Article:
740 PHIL. 382
For the Court’s resolution is an administrative Complaint
for disbarment dated February 1, 2008 filed by complainant Jose Allan Tan (complainant) against respondent Pedro S. Diamante (respondent), charging him of violating the Code of Professional Responsibility (CPR) and the lawyer’s oath for fabricating and using a spurious court order, and for failing to keep his client informed of the status of the case.The Facts
On April 2, 2003, complainant, claiming to be a recognized illegitimate son of the late Luis Tan, secured the services of respondent in order to pursue a case for partition of property against the heirs of the late spouses Luis and Natividad Valencia-Tan.
After accepting the engagement, respondent filed the corresponding complaint
before the Regional Trial Court of Bacolod City, Branch 46 (RTC), docketed as Civil Case No. 03-11947. The complaint was eventually dismissed by the RTC in an Order
dated July 25, 2007 for lack of cause of action and insufficiency of evidence.
While respondent was notified of such dismissal as early as August 14, 2007,
complainant learned of the same only on August 24, 2007 when he visited the former’s office.
On such occasion, respondent allegedly asked for the amount of P10,000.00 for the payment of appeal fees and other costs, but since complainant could not produce the said amount at that time, respondent, instead, asked and was given the amount of P500.00 purportedly as payment of the reservation fee for the filing of a notice of appeal before the RTC.
On September 12, 2007, Tan handed the amount of P10,000.00 to respondent, who on even date, filed a notice of appeal
before the RTC.
In an Order
dated September 18, 2007, the RTC dismissed complainant’s appeal for having been filed beyond the reglementary period provided for by law. Respondent, however, did not disclose such fact and, instead, showed complainant an Order
dated November 9, 2007 purportedly issued by the RTC (November 9, 2007 Order) directing the submission of the results of a DNA testing to prove his filiation to the late Luis Tan, within 15 days from receipt of the notice. Considering the technical requirements for such kind of testing, complainant proceeded to the RTC and requested for an extension of the deadline for its submission. It was then that he discovered that the November 9, 2007 Order was spurious, as certified by the RTC’s Clerk of Court.
Complainant also found out that, contrary to the representations of respondent, his appeal had long been dismissed.
Aggrieved, he filed the instant administrative complaint for disbarment against respondent.
In his Comments/Compliance
dated September 4, 2009, respondent alleged that it was complainant’s failure to timely produce the amount of P1,400.00 to pay for the appeal fees that resulted in the late filing of his appeal. According to him, he informed complainant of the lapse of the reglementary period to appeal, but the latter insisted in pursuing the same. He also claimed to have assisted complainant “not for money or malice” but being a desperate litigant, he was blamed for the court’s unfavorable decision.The IBP’s Report and Recommendation
In a Report and Recommendation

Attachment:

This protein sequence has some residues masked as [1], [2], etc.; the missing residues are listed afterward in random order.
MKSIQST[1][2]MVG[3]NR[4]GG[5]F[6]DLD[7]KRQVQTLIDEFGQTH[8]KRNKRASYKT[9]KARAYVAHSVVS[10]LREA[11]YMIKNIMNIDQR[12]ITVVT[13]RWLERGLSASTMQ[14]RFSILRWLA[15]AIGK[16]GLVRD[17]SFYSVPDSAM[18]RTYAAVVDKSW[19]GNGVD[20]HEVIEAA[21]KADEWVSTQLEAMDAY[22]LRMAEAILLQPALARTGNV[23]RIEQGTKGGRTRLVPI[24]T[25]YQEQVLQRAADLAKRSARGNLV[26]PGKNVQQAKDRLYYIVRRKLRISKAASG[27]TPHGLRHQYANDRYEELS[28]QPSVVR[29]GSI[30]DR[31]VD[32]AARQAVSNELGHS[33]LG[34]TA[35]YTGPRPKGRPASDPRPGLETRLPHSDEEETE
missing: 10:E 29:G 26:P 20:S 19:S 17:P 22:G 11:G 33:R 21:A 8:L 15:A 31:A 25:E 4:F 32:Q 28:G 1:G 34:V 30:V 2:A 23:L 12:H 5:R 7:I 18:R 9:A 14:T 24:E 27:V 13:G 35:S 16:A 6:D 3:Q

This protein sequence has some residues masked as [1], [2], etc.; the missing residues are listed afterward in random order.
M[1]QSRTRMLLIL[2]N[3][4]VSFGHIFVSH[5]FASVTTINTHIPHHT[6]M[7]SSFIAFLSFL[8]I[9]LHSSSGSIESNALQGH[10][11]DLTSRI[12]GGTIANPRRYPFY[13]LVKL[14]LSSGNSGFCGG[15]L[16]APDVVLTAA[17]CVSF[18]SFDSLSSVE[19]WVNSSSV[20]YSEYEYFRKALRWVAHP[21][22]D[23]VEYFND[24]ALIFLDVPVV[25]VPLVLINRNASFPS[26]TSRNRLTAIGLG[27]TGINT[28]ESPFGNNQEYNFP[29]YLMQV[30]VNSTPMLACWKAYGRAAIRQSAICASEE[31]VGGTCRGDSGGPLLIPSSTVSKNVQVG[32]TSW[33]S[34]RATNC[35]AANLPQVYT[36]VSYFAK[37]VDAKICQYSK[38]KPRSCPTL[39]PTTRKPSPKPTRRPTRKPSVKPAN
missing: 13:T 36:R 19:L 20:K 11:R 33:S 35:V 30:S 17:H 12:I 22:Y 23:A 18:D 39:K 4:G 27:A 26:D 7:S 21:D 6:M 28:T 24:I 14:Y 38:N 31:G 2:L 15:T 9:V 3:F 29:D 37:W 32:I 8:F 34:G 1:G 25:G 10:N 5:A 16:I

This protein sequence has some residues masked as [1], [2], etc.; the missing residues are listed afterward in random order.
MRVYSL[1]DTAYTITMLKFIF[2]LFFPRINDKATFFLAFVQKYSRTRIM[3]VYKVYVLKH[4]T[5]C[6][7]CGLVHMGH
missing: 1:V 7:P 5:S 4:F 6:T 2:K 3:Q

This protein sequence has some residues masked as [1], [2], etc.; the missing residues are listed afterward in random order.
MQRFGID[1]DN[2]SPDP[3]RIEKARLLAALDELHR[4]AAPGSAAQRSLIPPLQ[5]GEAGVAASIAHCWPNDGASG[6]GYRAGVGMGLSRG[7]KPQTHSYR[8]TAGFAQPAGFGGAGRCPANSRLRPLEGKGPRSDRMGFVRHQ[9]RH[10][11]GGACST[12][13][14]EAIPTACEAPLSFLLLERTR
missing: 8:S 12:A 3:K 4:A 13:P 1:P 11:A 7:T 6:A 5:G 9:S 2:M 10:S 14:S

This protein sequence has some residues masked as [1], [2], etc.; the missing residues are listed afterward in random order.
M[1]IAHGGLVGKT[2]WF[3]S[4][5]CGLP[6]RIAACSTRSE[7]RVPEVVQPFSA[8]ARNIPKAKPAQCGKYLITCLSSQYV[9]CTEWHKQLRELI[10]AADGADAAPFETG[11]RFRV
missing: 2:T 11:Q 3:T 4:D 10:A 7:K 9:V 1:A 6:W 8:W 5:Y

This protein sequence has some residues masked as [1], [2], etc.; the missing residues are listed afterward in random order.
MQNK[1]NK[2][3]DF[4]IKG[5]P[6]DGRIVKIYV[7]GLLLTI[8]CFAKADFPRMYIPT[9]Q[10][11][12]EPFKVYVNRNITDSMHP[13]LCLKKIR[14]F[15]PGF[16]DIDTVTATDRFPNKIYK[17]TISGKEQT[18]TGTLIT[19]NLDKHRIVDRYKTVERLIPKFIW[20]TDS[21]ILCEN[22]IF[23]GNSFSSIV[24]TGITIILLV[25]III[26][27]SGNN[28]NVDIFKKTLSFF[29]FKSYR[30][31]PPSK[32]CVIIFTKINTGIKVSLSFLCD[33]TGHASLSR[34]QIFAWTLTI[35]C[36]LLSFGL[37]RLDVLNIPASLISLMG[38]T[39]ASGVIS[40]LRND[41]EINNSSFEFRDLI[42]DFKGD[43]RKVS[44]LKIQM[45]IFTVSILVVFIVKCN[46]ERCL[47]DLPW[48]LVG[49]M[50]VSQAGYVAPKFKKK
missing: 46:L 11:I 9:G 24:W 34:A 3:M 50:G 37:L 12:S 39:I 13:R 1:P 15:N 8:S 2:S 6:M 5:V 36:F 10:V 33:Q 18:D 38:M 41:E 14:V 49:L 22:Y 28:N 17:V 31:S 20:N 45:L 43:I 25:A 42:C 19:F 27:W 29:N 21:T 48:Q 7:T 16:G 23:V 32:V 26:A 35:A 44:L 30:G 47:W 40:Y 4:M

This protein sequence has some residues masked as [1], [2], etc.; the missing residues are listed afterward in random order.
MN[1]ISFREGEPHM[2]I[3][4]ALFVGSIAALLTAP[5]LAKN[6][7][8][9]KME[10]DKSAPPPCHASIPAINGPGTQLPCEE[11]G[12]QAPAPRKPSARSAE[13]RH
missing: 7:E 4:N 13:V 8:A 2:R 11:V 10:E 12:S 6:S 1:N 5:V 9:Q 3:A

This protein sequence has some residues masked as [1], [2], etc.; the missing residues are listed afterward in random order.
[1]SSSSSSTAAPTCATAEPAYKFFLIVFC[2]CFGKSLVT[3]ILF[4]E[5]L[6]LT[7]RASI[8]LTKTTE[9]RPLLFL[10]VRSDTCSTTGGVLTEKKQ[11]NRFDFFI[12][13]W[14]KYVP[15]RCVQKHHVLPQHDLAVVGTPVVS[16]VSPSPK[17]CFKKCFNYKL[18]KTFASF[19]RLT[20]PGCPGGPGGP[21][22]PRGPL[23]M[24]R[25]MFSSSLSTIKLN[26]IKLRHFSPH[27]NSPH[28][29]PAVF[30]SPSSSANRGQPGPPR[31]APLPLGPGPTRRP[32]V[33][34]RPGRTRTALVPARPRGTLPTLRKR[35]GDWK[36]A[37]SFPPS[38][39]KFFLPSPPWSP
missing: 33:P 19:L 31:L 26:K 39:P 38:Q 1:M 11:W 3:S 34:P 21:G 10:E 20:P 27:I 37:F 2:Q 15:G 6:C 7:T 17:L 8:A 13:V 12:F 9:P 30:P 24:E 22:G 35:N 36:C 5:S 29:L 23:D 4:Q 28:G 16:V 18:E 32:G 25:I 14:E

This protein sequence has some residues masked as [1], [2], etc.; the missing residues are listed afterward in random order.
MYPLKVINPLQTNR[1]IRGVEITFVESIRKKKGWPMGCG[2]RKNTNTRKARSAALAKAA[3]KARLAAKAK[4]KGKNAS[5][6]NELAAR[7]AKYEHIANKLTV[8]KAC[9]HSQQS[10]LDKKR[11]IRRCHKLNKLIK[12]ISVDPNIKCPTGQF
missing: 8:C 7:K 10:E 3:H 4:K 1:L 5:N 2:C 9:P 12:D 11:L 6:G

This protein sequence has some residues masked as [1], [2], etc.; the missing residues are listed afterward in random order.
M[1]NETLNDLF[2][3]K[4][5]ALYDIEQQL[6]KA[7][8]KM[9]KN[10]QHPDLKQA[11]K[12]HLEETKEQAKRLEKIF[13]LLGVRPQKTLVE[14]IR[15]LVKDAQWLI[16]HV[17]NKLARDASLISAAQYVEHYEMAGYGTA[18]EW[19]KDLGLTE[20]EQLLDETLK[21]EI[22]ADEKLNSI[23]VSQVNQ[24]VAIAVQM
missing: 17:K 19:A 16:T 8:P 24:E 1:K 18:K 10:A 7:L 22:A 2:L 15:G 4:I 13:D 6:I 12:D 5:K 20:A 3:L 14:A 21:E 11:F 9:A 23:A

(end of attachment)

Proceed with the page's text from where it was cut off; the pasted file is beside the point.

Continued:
dated September 21, 2010, the Integrated Bar of the Philippines (IBP) Investigating Commissioner found respondent administratively liable, and accordingly recommended that the penalty of suspension for a period of one (1) year be meted out against him.
The Investigating Commissioner found complainant’s imputations against respondent to be well-founded, observing that instead of meeting complainant’s allegations squarely, particularly, the issue of the non-disclosure of the dismissal of the partition case, respondent sidestepped and delved on arguments that hardly had an effect on the issues at hand.
Moreover, the Investigating Commissioner did not find credence in respondent’s accusation that the spurious November 9, 2007 Order originated from complainant, ratiocinating that it was respondent who was motivated to fabricate the same to cover up his lapses that brought about the dismissal of complainant’s appeal and make it appear that there is still an available relief left for Tan.
In a Resolution dated April 16, 2013, the IBP Board of Governors unanimously adopted and approved the aforesaid report and recommendation.The Issue Before the Court
The essential issue in this case is whether or not respondent should be held administratively liable for violating the CPR.The Court’s Ruling
After a judicious perusal of the records, the Court concurs with the IBP’s findings, subject to the modification of the recommended penalty to be imposed upon respondent.
Under Rule 18.04, Canon 18 of the CPR, it is the lawyer’s duty to keep his client constantly updated on the developments of his case as it is crucial in maintaining the latter’s confidence, to wit:
CANON 18 – A LAWYER SHALL SERVE HIS CLIENT WITH COMPETENCE AND DILIGENCE.
Rule 18.04 – A lawyer shall keep the client informed of the status of his case and shall respond within a reasonable time to client’s request for information.
As an officer of the court, it is the duty of an attorney to inform his client of whatever important information he may have acquired affecting his client’s case. He should notify his client of any adverse decision to enable his client to decide whether to seek an appellate review thereof. Keeping the client informed of the developments of the case will minimize misunderstanding and loss of trust and confidence in the attorney. The lawyer should not leave the client in the dark on how the lawyer is defending the client’s interests.
In this connection, the lawyer must constantly keep in mind that his actions, omissions, or nonfeasance would be binding upon his client. Concomitantly, the lawyer is expected to be acquainted with the rudiments of law and legal procedure, and a client who deals with him has the right to expect not just a good amount of professional learning and competence but also a whole-hearted fealty to the client’s cause.
In the case at bar, records reveal that as of August 14, 2007, respondent already knew of the dismissal of complainant’s partition case before the RTC. Despite this fact, he never bothered to inform complainant of such dismissal as the latter only knew of the same on August 24, 2007 when he visited the former’s office. To add insult to injury, respondent was inexcusably negligent in filing complainant’s appeal only on September 12, 2007, or way beyond the reglementary period therefor, thus resulting in its outright dismissal. Clearly, respondent failed to exercise such skill, care, and diligence as men of the legal profession commonly possess and exercise in such matters of professional employment.